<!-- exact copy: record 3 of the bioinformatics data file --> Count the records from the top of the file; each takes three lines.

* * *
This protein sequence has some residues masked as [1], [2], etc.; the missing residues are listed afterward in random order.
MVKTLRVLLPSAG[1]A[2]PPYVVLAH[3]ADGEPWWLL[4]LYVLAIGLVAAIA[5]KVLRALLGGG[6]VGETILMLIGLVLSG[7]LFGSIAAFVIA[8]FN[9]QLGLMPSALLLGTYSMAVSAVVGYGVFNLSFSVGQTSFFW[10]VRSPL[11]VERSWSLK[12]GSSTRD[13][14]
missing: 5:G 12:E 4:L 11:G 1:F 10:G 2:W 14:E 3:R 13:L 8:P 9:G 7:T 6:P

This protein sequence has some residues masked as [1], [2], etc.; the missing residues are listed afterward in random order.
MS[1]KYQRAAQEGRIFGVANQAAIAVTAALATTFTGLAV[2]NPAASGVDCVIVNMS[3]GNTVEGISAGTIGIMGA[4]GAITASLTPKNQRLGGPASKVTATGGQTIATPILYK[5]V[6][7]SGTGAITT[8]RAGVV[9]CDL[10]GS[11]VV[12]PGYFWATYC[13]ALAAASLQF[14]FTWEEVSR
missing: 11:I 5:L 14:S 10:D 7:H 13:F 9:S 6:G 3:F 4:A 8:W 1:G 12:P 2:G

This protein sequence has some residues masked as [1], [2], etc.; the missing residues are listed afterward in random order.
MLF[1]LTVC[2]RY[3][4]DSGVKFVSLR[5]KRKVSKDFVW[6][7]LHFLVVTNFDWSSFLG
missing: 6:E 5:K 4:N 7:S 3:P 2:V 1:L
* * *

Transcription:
This protein sequence has some residues masked as [1], [2], etc.; the missing residues are listed afterward in random order.
MLF[1]LTVC[2]RY[3][4]DSGVKFVSLR[5]KRKVSKDFVW[6][7]LHFLVVTNFDWSSFLG
missing: 6:E 5:K 4:N 7:S 3:P 2:V 1:L